The fundamental problem is that we are running an infinite growth paradigm on a planet of finite resources – although in truth it is not really us doing the ‘running’. The global economy as a totality is a self-organising complex system that is only consciously controllable in niches by individual humans and groups of humans. The whole is something we have automatically constructed over time – it as an expression of our nature, just as an ants’ nest is an expression of the nature of ants.
We are driven to transform raw materials into an ever greater number of goods and services with competition and problem-solving needs constantly forcing technological advancement and rising complexity. We achieve all this via the dissipation of ever greater amounts of energy, generating in the process ever more entropy (pollution, waste materials etc.).
But of course there are only finite amounts of energy sources and minerals on the planet, so our quest is ultimately doomed to failure. Furthermore we will always naturally go for the easiest to extract resources first. This means that we have a physical resource-base that is constantly shrinking in quantity and quality and/or accessibility. Meanwhile maintaining existing infrastructure and battling the growing entropy soaks up more and more of the available energy, leaving less and less for growth.
Perched precariously on top of this shrinking and degrading pool of natural capital is a financial system that can only exist in a state of growth. The primary reason that growth is essential to the survival of the global economy is that debt is built into it. Governments use debt to pay for infrastructure, services and programmes before they collect taxes; companies use debt to start up and/or access resources before they become profitable; individuals use debt to pursue higher education and purchase ‘big-ticket’ items like cars and houses. The entire fractional reserve banking system is a form of debt.
Debt is the promise of a more profitable tomorrow that we use to ‘ramp up’ our purchasing power in the present. In fact we can understand growing debt and financialisation as an attempt by the global economy to compensate for the encroachment of the growth-limiting factors outlined above, going all the way back to Nixon’s cancellation of the direct international convertibility of the US $ to gold back in 1971.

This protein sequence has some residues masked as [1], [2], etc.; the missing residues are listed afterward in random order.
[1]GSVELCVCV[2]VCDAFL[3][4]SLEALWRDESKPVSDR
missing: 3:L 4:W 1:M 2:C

Debt must be paid back with interest accrued, so a debt-based system is fine until tomorrow is less profitable than today – then it takes on the characteristics of a Ponzi scheme.
We have now reached the point at which each tomorrow really will be less profitable than today. Energy and resource-constraints are biting, as evidenced by the dramatically rising extraction costs of oil, for example, and we have a worryingly flat throughput of energy per capita. Wages of non-elite workers, which are themselves an expression of how much ‘energy profit’ is flowing through the system, have been stagnant for too long and workers are struggling to afford the output of the system. Many parts of the global economy are debt-saturated, ie existing debt precludes legitimate net growth, despite what GDP may say, and new debt is less and less able to stimulate economic activity.
Trump’s protectionism and the increasingly fractious and polarised politics we are seeing in various parts of the world are a predictable response to this underlying sense of lack and the unease it generates. When people feel that their economic prospects are constrained or threatened they will vote accordingly. Demagogues can rise to power; wars can start.
Perhaps more likely than a global conflagration is that the financial system, which, as a vulnerable nexus for the various limits to growth, breaks, as it so nearly did in 2008. Certainly the central banks are now in a much weaker position to cope with any downturn – interest rates cannot be cut significantly from where they are – and their ongoing interventions have in any case begun to morph from solutions to problems.